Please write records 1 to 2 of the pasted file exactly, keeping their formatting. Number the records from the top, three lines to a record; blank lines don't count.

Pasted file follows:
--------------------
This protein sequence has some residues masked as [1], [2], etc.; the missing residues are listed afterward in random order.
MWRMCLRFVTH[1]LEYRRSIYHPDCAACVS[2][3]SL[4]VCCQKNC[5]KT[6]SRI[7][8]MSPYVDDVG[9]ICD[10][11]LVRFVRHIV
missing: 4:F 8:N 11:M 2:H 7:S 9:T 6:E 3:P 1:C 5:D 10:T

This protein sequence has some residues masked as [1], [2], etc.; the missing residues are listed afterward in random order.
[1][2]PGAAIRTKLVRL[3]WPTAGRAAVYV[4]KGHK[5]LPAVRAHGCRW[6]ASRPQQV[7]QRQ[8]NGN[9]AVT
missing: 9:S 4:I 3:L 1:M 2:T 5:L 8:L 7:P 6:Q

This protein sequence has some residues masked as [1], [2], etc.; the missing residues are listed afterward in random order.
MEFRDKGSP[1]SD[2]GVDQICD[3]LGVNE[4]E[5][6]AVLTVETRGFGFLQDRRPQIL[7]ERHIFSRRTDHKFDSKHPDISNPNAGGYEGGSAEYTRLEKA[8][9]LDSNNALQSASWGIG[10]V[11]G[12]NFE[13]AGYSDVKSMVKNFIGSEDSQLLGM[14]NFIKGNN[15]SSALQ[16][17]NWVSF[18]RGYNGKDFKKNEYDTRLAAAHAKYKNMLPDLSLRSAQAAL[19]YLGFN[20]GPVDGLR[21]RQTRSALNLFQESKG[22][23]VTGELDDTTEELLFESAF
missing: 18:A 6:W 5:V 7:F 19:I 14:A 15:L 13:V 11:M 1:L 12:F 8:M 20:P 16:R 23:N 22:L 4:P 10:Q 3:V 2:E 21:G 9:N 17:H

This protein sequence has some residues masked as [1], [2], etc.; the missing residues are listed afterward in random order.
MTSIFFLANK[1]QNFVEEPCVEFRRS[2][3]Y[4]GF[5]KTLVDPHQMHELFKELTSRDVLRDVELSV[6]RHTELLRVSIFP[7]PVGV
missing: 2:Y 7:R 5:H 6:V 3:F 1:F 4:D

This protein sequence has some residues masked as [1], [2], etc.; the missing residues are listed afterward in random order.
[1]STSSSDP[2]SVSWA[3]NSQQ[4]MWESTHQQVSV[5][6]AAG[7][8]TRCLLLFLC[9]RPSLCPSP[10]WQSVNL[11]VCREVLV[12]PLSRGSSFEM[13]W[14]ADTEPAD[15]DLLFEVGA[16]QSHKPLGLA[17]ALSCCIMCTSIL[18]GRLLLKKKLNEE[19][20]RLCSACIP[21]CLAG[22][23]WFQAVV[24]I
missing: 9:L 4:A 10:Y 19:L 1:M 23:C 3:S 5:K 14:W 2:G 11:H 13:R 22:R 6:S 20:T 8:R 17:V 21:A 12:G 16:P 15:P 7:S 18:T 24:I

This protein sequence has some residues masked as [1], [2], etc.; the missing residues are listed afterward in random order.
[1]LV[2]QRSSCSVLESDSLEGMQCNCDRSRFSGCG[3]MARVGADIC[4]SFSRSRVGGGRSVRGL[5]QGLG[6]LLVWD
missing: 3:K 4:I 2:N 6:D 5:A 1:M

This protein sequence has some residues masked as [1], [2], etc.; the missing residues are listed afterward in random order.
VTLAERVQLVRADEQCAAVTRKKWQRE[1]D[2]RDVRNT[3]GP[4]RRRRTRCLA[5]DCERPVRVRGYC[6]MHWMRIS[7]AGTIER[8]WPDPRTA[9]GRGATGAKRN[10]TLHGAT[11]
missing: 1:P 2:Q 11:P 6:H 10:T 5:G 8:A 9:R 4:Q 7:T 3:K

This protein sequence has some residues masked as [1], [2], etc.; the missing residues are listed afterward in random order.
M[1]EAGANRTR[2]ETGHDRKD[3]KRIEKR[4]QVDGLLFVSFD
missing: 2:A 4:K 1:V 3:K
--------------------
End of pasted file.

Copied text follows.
This protein sequence has some residues masked as [1], [2], etc.; the missing residues are listed afterward in random order.
MWRMCLRFVTH[1]LEYRRSIYHPDCAACVS[2][3]SL[4]VCCQKNC[5]KT[6]SRI[7][8]MSPYVDDVG[9]ICD[10][11]LVRFVRHIV
missing: 4:F 8:N 11:M 2:H 7:S 9:T 6:E 3:P 1:C 5:D 10:T

This protein sequence has some residues masked as [1], [2], etc.; the missing residues are listed afterward in random order.
[1][2]PGAAIRTKLVRL[3]WPTAGRAAVYV[4]KGHK[5]LPAVRAHGCRW[6]ASRPQQV[7]QRQ[8]NGN[9]AVT
missing: 9:S 4:I 3:L 1:M 2:T 5:L 8:L 7:P 6:Q